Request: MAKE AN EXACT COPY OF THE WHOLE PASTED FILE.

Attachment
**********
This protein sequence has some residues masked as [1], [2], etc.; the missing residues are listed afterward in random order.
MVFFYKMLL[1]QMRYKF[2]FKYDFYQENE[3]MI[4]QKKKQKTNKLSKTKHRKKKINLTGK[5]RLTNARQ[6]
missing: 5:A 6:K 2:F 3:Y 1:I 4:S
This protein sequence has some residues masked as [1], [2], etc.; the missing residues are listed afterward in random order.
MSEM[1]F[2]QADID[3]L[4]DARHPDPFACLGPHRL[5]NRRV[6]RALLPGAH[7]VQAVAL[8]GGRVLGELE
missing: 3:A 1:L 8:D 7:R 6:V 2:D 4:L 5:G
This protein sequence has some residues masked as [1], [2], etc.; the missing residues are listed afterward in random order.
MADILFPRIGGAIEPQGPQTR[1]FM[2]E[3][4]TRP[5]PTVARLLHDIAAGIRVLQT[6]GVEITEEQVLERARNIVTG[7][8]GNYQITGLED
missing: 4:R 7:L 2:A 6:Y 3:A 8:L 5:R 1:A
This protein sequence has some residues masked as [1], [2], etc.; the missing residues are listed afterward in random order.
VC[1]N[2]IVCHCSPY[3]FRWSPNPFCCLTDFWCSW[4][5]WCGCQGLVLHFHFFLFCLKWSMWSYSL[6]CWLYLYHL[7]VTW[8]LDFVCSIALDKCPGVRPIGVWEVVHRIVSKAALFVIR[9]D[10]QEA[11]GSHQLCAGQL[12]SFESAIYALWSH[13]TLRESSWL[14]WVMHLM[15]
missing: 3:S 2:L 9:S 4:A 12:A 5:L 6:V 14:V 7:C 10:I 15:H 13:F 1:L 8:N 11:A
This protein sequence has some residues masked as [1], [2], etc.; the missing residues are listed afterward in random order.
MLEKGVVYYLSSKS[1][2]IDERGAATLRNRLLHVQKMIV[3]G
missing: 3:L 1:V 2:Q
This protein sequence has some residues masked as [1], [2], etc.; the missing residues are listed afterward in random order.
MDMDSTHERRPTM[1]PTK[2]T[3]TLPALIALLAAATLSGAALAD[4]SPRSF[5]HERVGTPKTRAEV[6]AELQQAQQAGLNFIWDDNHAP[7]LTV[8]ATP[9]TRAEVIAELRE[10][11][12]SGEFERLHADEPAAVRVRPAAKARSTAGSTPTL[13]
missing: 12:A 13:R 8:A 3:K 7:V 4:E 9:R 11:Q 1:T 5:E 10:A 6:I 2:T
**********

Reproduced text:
This protein sequence has some residues masked as [1], [2], etc.; the missing residues are listed afterward in random order.
MVFFYKMLL[1]QMRYKF[2]FKYDFYQENE[3]MI[4]QKKKQKTNKLSKTKHRKKKINLTGK[5]RLTNARQ[6]
missing: 5:A 6:K 2:F 3:Y 1:I 4:S
This protein sequence has some residues masked as [1], [2], etc.; the missing residues are listed afterward in random order.
MSEM[1]F[2]QADID[3]L[4]DARHPDPFACLGPHRL[5]NRRV[6]RALLPGAH[7]VQAVAL[8]GGRVLGELE
missing: 3:A 1:L 8:D 7:R 6:V 2:D 4:L 5:G
This protein sequence has some residues masked as [1], [2], etc.; the missing residues are listed afterward in random order.
MADILFPRIGGAIEPQGPQTR[1]FM[2]E[3][4]TRP[5]PTVARLLHDIAAGIRVLQT[6]GVEITEEQVLERARNIVTG[7][8]GNYQITGLED
missing: 4:R 7:L 2:A 6:Y 3:A 8:L 5:R 1:A
This protein sequence has some residues masked as [1], [2], etc.; the missing residues are listed afterward in random order.
VC[1]N[2]IVCHCSPY[3]FRWSPNPFCCLTDFWCSW[4][5]WCGCQGLVLHFHFFLFCLKWSMWSYSL[6]CWLYLYHL[7]VTW[8]LDFVCSIALDKCPGVRPIGVWEVVHRIVSKAALFVIR[9]D[10]QEA[11]GSHQLCAGQL[12]SFESAIYALWSH[13]TLRESSWL[14]WVMHLM[15]
missing: 3:S 2:L 9:S 4:A 12:A 5:L 6:V 14:V 7:C 10:I 15:H 13:F 1:L 8:N 11:A
This protein sequence has some residues masked as [1], [2], etc.; the missing residues are listed afterward in random order.
MLEKGVVYYLSSKS[1][2]IDERGAATLRNRLLHVQKMIV[3]G
missing: 3:L 1:V 2:Q
This protein sequence has some residues masked as [1], [2], etc.; the missing residues are listed afterward in random order.
MDMDSTHERRPTM[1]PTK[2]T[3]TLPALIALLAAATLSGAALAD[4]SPRSF[5]HERVGTPKTRAEV[6]AELQQAQQAGLNFIWDDNHAP[7]LTV[8]ATP[9]TRAEVIAELRE[10][11][12]SGEFERLHADEPAAVRVRPAAKARSTAGSTPTL[13]
missing: 12:A 13:R 8:A 3:K 7:V 4:E 9:R 11:Q 1:T 5:E 10:A 6:I 2:T